But others speculate that brown dwarfs could form similarly to large gas-giant planets, coalescing within a disk around a star before being ejected from the system to float freely in interstellar space. "Maybe it all happens at once, even in the same starformation region," says Kirkpatrick. "How exactly you get to brown dwarfs may have many different routes."
"The WISE objects are fascinating, but they're old and don't give many clues about their formation mechanism," says Cathie Clarke (University of Cambridge, England). She adds that looking into starforming clouds will help us understand how such cold, dense, hybrid objects form.
Clues to brown dwarf formation are likely to come with the international Atacama Large Millimeter/submillimeter Array (ALMA), a network of dishes currently being assembled in Chile that's touted as the world's largest astronomical project. The telescope, projected to be completed by 2013, will have 66 antennas in all, giving it a resolution sharper than the Hubble Space Telescope.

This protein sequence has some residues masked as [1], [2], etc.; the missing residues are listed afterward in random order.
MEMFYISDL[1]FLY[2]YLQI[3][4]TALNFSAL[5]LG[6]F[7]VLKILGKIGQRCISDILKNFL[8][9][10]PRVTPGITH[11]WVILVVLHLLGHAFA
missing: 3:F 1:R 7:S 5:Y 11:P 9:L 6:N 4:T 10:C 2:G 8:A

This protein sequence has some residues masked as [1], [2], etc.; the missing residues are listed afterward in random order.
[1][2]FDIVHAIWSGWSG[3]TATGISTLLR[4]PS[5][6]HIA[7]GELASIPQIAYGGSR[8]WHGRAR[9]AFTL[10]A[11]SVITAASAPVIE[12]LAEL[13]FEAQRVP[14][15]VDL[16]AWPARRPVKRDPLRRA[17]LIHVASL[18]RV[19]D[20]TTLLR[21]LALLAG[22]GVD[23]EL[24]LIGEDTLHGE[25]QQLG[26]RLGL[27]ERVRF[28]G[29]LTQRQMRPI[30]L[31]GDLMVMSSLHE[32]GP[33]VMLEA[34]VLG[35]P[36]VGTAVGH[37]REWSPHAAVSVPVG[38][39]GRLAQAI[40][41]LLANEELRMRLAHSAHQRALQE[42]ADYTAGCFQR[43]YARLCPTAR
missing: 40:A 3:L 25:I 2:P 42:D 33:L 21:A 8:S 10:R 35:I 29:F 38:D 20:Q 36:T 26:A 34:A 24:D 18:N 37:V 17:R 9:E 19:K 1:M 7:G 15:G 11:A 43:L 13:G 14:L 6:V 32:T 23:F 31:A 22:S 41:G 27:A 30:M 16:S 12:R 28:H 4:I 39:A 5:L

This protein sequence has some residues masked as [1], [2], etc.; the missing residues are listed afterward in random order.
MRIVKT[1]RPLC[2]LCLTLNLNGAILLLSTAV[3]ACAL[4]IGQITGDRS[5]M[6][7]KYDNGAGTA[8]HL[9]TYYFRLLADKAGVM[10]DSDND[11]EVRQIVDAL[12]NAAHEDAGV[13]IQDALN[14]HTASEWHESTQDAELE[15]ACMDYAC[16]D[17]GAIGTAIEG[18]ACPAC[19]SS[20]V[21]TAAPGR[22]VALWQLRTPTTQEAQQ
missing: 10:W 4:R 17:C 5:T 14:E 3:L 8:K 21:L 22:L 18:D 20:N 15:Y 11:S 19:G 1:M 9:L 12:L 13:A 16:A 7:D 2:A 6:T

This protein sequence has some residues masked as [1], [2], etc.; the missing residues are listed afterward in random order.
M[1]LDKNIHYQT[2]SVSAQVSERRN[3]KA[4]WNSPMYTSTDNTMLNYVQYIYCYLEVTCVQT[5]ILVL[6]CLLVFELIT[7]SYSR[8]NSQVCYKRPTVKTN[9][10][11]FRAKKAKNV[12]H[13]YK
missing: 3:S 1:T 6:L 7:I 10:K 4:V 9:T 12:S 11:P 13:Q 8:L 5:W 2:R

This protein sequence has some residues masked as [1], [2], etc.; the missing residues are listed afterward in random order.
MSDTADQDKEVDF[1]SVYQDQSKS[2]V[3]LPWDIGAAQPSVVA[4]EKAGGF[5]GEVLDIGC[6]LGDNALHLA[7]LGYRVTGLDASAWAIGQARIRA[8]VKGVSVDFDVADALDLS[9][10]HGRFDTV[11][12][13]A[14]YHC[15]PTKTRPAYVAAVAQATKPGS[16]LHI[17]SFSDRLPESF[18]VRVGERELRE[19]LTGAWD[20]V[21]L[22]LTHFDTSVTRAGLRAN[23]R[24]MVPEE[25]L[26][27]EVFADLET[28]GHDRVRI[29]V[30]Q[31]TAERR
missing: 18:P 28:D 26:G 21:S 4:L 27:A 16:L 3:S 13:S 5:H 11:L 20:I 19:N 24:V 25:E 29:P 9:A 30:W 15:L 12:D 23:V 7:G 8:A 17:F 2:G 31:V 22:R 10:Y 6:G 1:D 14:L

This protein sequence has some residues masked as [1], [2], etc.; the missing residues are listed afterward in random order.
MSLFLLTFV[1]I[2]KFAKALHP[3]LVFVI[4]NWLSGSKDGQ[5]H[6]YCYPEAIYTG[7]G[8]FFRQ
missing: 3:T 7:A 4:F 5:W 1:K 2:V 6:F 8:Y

"ALMA is designed to look in the environments in which brown dwarfs are forming," says John Bally (University of Colorado, Boulder). There is a lot of interest in using ALMA to focus in on the formation of brown dwarfs, and astronomers hope that the telescope will play a major role in sorting out questions about Y dwarfs, he says. "It's very well suited for the study of low-luminosity objects."